Saturday, July 9, 2011

For Your Weeding Enjoyment...

I received a cheeky text from my friend Samara earlier this week that began "Ronny, Ronny, how does your garden grow..." to check in with me. But it presented a big, daunting question: how does my garden grow? After enjoying many hours with friends and family in recent weeks, sitting in the backyard, the answer was "it grows out of control with weeds." Even the herbs, planted in pots looked a little singed after so many hot days and ne'ery a thought of watering them until I had a "holy sh*t!" moment. I couldn't help but think of Ken and how lovingly tended to the garden when I was watering. And while working to figure out my new "normal", my mind spun repeatedly, thinking about the garden.

So, this morning, I decided to take action. I armed myself with a do-rag (a la Ken) and these tools...
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I began a three-hour weeding frenzy the likes of which my lower back and knees had never known. It was satisfying and cathartic. Yanking out deeply rooted interlopers proved to be a great release--almost enjoyable. I knew Ken would be proud--and most like dumbfounded--by my single-minded drive to eradicate anything that didn't belong there. I'm certain my amateurish eye to all things green pulled out beauties that belonged, but I'm even more certain that anything that didn't belong was abruptly dislodged and tossed, limp and lifeless, onto the hot sidewalk until I bagged up all the refuse and put it by the garbage.

In my mind's eye this garden is Ken's--as it always has been. He planned, tended and cultivated it year after year. But there came a point during my work today, eyes stinging from the sweat streaming into them, that I began to consider thinking of this garden as my own. It's a thought that hadn't ever really occurred to me before. But perhaps like my recent affinity with cooking (another Ken specialty) that I might take an interest in gardening. Nothing ambitious to start with. But I have a lot of blank soil to fill in, and even I find it a little hard to believe that I'm kind of excited about going to Home Depot to see what might catch my fancy.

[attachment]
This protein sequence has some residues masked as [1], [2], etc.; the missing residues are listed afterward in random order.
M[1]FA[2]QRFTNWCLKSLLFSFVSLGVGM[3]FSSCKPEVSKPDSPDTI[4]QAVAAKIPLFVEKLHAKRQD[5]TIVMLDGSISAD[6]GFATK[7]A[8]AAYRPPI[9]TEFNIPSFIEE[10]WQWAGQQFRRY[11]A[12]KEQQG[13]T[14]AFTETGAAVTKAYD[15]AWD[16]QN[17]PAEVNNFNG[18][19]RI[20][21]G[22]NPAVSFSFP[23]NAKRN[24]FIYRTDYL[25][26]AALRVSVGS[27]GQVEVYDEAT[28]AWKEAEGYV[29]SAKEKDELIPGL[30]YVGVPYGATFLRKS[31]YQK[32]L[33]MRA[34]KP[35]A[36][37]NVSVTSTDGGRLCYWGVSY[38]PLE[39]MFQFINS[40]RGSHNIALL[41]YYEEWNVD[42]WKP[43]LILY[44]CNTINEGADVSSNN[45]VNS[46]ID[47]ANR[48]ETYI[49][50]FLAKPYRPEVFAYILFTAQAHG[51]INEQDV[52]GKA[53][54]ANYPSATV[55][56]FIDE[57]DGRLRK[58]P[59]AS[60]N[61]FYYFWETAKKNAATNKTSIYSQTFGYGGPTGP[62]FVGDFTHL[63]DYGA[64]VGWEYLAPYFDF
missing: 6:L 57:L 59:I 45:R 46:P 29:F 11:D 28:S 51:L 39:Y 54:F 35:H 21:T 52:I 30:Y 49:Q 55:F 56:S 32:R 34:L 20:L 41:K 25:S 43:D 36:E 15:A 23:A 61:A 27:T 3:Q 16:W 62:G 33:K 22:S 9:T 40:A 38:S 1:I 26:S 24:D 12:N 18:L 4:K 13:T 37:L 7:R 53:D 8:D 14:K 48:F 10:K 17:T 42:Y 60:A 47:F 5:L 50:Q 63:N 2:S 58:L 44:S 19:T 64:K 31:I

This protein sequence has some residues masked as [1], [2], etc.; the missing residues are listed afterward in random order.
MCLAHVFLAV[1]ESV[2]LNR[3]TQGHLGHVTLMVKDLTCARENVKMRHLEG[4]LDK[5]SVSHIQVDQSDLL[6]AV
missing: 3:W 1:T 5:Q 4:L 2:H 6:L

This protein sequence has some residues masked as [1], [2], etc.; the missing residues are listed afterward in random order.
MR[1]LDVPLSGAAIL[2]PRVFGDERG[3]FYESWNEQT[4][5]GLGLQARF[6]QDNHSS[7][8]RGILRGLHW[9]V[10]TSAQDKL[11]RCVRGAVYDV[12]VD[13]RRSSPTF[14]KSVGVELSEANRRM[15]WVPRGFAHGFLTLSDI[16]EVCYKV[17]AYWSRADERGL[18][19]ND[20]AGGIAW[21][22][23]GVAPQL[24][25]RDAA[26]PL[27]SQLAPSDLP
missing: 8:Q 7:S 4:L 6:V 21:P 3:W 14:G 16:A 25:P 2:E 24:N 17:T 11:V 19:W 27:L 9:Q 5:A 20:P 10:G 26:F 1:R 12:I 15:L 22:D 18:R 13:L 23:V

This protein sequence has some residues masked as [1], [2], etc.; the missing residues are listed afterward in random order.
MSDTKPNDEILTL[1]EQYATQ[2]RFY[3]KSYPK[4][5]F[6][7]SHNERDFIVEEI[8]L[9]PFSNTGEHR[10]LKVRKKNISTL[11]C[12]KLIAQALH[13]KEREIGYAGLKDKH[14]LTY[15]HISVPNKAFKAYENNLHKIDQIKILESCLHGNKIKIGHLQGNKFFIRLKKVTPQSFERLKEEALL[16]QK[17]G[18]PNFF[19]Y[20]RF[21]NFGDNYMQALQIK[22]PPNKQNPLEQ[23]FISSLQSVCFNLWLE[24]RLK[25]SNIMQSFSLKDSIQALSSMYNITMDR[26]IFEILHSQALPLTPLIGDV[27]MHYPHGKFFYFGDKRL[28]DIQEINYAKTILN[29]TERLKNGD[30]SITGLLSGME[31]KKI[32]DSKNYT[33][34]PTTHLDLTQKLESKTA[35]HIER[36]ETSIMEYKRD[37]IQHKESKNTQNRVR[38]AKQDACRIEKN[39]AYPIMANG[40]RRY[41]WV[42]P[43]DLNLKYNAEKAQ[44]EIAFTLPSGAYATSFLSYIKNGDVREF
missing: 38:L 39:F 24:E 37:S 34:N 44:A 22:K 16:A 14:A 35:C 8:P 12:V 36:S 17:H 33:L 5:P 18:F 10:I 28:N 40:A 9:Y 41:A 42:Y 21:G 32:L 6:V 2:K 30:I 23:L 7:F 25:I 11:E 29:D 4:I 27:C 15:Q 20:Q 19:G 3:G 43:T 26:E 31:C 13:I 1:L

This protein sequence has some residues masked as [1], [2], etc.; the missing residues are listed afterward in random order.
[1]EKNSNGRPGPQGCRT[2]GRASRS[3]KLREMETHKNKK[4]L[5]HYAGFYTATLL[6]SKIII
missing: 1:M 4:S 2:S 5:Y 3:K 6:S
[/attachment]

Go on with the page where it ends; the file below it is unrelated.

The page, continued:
This project was enjoyable in a few ways. Most obviously, it's good to be busy and productive no matter where you are in your life. Secondly, it's a meaningful way to connect with Ken, honor him and the home we made. And last but not least, growing pretty things is just cool--as is growing herbs that I love to cook with. Did I love the hellish alien creatures that were dislodged from their dark and cool hiding places? No. Do I think they are going to collaborate and stage an invasion of my bedroom while I sleep in order to kill me? Most likely. Did I entertain elaborate snake scenarios? Definitely. Will I look at purchasing venom-proof gardening gloves? Hellz yes!

It will take some time to get into the mindset and rhythm of caring for my garden, but I'll take today as a superb victory. As I sit here in the backyard typing this blog, I feel a sense of satisfaction that I'm certain Ken felt often, but for me it's new. I feel like I earned the right to sit back here and look around in the twilight at my plants. I feel proud.

Here is the proof that all you haters have all been waiting for.

Before...
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After...
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4 comments:

  1. Wow! Nice work! Can you come out here and work on our garden too?

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  2. Gad. Maybe instead of a gadget whore you'll start being a garden whore.... hmm...

    Dear Mr. Jobs,
    Please make an iGarden for my BGBF, Ron Stoppable.
    Thank you,
    Min Possible

    Seriously though, I love this story too. And I love that you got your ass out there and showed that garden who's boss. (Mona, right?) But I love that you find so many ways to honor Kentastic. It makes me smile.

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  3. It was a wonderful right of passage, taking oner the guar den and trying to tame it. It's been very satisfying without much ambition. (this year). Watch out, next Spring!!!

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  4. Rachel FrothinghamJuly 28, 2011 at 2:04 PM

    I remember talking to you about the garden-so happy you kicked some ass out there! I recently weeded a friend's garden (trying to live vicariously I suppose)--and it WAS satisfying to pull those interlopers out. I guess I MIGHT consider planting my own so that I am not tending someone else's garden. :)
    xo

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